Vitamin B12

I know from fellow sufferers that some swear by taking extra vitamin B12 against restless legs. I also take a supplement of for this part of the year. Initially, however, I did not immediately think of a connection with RLS.

As a vegetarian, it is less obvious to me that I get enough from food. Vitamin B12 is only found in animal products. I had previously read about the possible consequences of a deficiency and partly on that basis decided to see whether a supplement would be useful for me.

In order to gain more insight into vitamin B12 and the possible connection with restless legs, I will go into the following questions in more detail in this blog:

  1. What is vitamin B12 and what do you need it for?
  2. What’s it in?
  3. Is there a link between vitamin B12 and restless legs?

What is vitamin B12 and what do you need it for

Vitamin B12 is an important nutrient and occurs in the human body in two forms:

  1. Methylcobalamin
  2. Adenosylcobalamin

Methylcobalamin is required, among other things, for the production of DNA and various neurotransmitters. You need adenosylcobalamin for your energy management and for the production of red blood cells.

The human body can also produce vitamin B12 in the intestines, but it cannot be absorbed there. So you have to get it from food. The body stores a supply, often for at least 3 years. When this stock runs out, a shortage arises. Such a shortage does not arise from one day to the next, but it is also not quickly remedied.

Vitamin B12 affects many systems in our body, including:

  • Nervous system
  • Immune system
  • Cardiovascular system
  • Gastrointestinal system

Because it is involved in so many bodily processes, a deficiency can be revealed in many different ways. In the longer term, these are often neurological complaints, but also psychological complaints, for example.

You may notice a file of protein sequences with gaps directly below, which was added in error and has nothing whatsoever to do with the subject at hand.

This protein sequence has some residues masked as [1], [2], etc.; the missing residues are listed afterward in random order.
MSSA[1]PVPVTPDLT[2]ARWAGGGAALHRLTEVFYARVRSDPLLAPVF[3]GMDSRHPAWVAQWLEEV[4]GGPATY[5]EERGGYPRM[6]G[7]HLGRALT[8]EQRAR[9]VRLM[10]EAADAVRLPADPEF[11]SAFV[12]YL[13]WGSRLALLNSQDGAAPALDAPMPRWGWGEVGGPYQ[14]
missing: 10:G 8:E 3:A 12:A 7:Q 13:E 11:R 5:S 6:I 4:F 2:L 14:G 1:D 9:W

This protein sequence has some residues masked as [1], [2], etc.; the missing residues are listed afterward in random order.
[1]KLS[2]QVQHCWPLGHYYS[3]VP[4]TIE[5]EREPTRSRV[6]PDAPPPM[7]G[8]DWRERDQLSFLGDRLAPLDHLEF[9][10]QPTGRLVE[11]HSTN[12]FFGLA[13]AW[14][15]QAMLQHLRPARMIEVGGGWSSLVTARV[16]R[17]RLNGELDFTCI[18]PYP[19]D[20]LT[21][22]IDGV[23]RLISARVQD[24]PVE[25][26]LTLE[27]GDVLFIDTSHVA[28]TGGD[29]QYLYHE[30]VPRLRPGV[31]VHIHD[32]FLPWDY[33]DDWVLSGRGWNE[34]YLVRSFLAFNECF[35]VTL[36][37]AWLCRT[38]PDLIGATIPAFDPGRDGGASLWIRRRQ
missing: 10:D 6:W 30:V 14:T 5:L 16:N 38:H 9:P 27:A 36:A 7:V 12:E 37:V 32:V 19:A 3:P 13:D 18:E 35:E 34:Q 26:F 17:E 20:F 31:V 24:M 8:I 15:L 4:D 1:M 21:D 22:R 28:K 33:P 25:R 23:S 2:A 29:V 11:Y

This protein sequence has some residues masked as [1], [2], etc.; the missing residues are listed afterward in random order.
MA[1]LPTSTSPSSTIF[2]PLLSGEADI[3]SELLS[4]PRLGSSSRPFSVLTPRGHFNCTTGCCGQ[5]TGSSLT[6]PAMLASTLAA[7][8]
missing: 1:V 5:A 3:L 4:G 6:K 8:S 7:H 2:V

Interestingly for people with RLS, there may be a link between a vitamin B12 deficiency and iron or folic acid deficiency. I wrote a blog before about the link between iron and restless legs. A folic acid deficiency has also been associated with pregnancy.

Other causes of vitamin B12 deficiency are:

  • Not enough from food (vegetarians and vegans)
  • Reduced absorption due to an autoimmune disease or infection
  • Long-term use of certain medications
  • Chronic inflammation of the gastric mucosa
  • Bowel diseases such as Crohn’s disease
  • Alcoholism

What’s it in

Vitamin B12 is found in animal products, such as:

  • Meat
  • Fish
  • Dairy
  • Eggs

It can also be found in plant products such as seaweed and algae. However, it is less well absorbed from this form than from animal products.

This is comparable to the absorption of iron from food. Animal products contain heme iron and vegetable non-heme iron. Heme iron is better absorbed than non-heme iron. A vegetarian or vegan must therefore eat a lot more than a meat eater for the same effect. (See my blog about iron.)

Above I already indicated that a shortage of vitamin B12 can be related to a shortage of iron. Vegetarians and vegans therefore seem extra vulnerable to both a vitamin B12 and iron deficiency.

Vitamin B12 and restless legs

It seems to me a tricky matter to determine whether it is really or just a vitamin B12 deficiency that causes restless legs. You can periodically test whether taking a supplement provides relief from the complaints. Even then, however, it is difficult to isolate any effect from all possible other factors involved.

It is my suspicion that secondary RLS, i.e. RLS in which the condition arises from something else (another disease or a deficiency), always involves a combination of deficiencies. One shortage causes other shortages, so to speak. An example of this is what I wrote above about the (possible) relationship between deficiencies in iron, vitamin B12 and folic acid. The human body is a complex system in which each part affects other parts.

Be that as it may, if you suspect a vitamin B12 deficiency, see your doctor or other health professional. Based on the results, you can adjust your diet if necessary or take a (oral) supplement periodically. Your doctor will only give injections in case of serious complaints.

1 thought on “Vitamin B12”

  1. En vraag om je waarden als je geprikt wordt. Bij mij was het beneden de 150 en de assistente zei dat het oké was en er niks hoefde.
    Om een vervolgafspraak gevraagd die ze eerst niet wilde geven omdat alles oké was. Na het bloedonderzoek gebeld en toen moest ik 6 weken lang 2 keer per week komen te prikken en nu een vaste dosis van 1 keer per maand levenslang. Dus laat je niet weg sturen

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